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market segment.

While the Postal Service has lost market share

in these smaller markets, its First- and third-class markets have

grown, protected by what has been a monopoly position.

However,

since 1984, the rate of growth for third-class mail has declined to its lowest level since the mid-1970s. Rising postal rates

have encouraged competition and diversion to other forms of

communication, causing part of the decline.

Because of the substantial rate increases since 1988, some postal

customers are actively seeking alternative means of communication. This competitive situation may create further decreases in Postal Service volume, reduce revenues lower than required to break even, and generate the need for more frequent

rate increases to cover revenue shortfalls.? This in turn could

further erode the Postal Service's market share and create a

vicious cycle of volume and revenue shortfalls leading to still

more frequent rate increases.

Given this possibility, the

question arises as to whether the criteria set forth in the

Postal Reorganization Act of 1970 that guide postal ratemaking are still adequate in light of the competitive and changing

environment the Postal Service faces.

2The Postal Service has reported net operating losses from 1987 through 1991 totaling about $1.1 billion. About half of these losses were due in large part to legislative actions requiring the Postal Service to make unplanned payments for retirees' costof-living allowances and health benefit expenses.

The Postal Service recognizes from its lost market share in parcel post and overnight delivery that to be competitive it must control the growth in operating costs; offer its customers a full range of services that are prompt, reliable, and courteously delivered; and price its services to reflect changing demands for

its products. Although it has begun to address the first two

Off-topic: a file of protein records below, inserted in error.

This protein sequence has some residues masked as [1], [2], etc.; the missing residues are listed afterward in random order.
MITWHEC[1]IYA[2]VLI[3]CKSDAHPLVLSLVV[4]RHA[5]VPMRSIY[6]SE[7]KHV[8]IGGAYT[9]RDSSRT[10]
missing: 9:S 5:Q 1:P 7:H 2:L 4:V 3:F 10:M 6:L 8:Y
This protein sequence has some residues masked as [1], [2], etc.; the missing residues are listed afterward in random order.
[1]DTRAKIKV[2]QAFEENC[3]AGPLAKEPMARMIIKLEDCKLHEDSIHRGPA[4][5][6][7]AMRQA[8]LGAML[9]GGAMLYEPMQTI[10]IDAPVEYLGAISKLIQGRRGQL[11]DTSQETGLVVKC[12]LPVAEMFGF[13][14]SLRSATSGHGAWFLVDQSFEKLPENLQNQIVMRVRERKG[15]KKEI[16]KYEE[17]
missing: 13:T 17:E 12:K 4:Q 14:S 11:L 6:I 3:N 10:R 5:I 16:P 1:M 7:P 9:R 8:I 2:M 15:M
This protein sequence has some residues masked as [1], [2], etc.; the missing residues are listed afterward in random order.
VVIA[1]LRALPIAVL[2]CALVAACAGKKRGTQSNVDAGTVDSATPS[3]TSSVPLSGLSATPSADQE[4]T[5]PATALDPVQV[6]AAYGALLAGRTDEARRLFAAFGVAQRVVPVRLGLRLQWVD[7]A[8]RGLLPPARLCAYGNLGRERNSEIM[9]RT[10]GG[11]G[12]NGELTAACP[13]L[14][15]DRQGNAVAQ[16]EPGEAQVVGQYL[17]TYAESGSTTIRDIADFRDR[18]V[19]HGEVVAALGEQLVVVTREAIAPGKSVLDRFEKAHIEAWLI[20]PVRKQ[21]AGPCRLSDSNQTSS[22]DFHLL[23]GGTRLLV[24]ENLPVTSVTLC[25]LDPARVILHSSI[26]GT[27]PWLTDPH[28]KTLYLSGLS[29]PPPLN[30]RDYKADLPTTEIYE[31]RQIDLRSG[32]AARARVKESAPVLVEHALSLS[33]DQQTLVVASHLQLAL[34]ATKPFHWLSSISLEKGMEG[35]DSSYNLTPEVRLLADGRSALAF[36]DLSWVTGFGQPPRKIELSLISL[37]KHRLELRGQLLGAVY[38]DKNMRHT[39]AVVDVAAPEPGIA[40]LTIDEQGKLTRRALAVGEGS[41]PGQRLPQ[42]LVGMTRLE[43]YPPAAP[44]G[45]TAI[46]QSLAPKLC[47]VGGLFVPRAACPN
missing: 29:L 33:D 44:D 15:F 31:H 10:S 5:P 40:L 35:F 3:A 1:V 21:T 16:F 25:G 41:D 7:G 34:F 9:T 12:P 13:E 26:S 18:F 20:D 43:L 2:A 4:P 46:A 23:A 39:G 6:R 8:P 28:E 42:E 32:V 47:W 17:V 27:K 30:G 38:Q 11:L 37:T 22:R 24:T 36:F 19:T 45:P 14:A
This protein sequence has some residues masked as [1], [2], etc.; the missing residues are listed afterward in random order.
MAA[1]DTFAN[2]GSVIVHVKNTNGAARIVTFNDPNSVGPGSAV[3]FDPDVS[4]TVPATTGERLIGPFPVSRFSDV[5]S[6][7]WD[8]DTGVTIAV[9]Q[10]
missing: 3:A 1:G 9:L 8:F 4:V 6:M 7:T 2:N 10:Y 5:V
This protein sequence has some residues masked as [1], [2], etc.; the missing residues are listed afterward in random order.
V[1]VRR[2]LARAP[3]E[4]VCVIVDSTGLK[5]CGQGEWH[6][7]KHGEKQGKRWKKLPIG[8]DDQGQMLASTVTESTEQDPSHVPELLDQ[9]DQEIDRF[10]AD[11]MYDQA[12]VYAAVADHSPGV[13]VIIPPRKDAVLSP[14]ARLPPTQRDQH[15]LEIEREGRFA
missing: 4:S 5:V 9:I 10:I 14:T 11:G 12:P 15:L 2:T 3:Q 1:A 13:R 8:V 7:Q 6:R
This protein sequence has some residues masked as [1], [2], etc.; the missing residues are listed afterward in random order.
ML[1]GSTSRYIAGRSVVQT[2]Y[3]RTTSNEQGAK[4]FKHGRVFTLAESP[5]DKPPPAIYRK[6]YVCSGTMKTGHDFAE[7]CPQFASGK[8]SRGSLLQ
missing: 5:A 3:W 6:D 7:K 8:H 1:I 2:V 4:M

issues through its strategic plan, the Postal Service is

constrained--by legislative design--in its ability to set rates.

Since the late 1970s, the Postal Service and the Postal Rate

Commission have disagreed over the extent to which the ratemaking criteria allow the use of demand factors to be used in allocating the Postal Service's huge overhead burden among the various mail

classes.

This disagreement is the basic reason why the Postal

Service's request in 1990 for a 30-cent First-class stamp was

reduced to 29 cents by the Commission and third-class rates were

raised, on average, 8 percentage points higher than the Postal

Service requested.

The Commission also rejected volume discounts

as a discriminatory pricing strategy when the Postal Service proposed such a discount for its Express Mail service.

The ratemaking criteria set forth in the Postal Reorganization

Act were established during a period when the Postal Service had

less competition than it does now.

Because the Postal Service is

facing a changing and increasingly competitive environment that requires greater flexibility in pricing postal services, we

believe that Congress should reexamine the nine criteria that the

Postal Rate Commission considers in the ratemaking process to

determine if the criteria are still valid in light of changing

marketplace realities.

We believe that demand pricing, which

considers the "value-of-service" to the sender, should be given

greater weight in the criteria used as a guide for allocating overhead costs and setting postal rates. Further, we believe

that Congress should reexamine the question of whether volume